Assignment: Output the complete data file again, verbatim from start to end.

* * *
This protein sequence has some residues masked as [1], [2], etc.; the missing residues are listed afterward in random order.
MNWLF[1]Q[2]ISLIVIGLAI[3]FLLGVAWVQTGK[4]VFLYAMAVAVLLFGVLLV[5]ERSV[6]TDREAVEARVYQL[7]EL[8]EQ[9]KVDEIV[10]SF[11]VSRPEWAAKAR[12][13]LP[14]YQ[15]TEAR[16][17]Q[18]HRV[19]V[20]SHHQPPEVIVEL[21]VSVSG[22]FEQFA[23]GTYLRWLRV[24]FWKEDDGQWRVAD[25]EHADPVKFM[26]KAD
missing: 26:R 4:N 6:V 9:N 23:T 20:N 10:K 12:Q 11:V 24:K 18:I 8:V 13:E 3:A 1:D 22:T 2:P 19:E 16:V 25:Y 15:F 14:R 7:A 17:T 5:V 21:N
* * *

This protein sequence has some residues masked as [1], [2], etc.; the missing residues are listed afterward in random order.
MNWLF[1]Q[2]ISLIVIGLAI[3]FLLGVAWVQTGK[4]VFLYAMAVAVLLFGVLLV[5]ERSV[6]TDREAVEARVYQL[7]EL[8]EQ[9]KVDEIV[10]SF[11]VSRPEWAAKAR[12][13]LP[14]YQ[15]TEAR[16][17]Q[18]HRV[19]V[20]SHHQPPEVIVEL[21]VSVSG[22]FEQFA[23]GTYLRWLRV[24]FWKEDDGQWRVAD[25]EHADPVKFM[26]KAD
missing: 26:R 4:N 6:V 9:N 23:T 20:N 10:K 12:Q 11:V 24:K 18:I 8:V 13:E 3:A 1:D 22:T 2:P 19:E 16:V 25:Y 15:F 14:R 7:A 17:T 5:V 21:N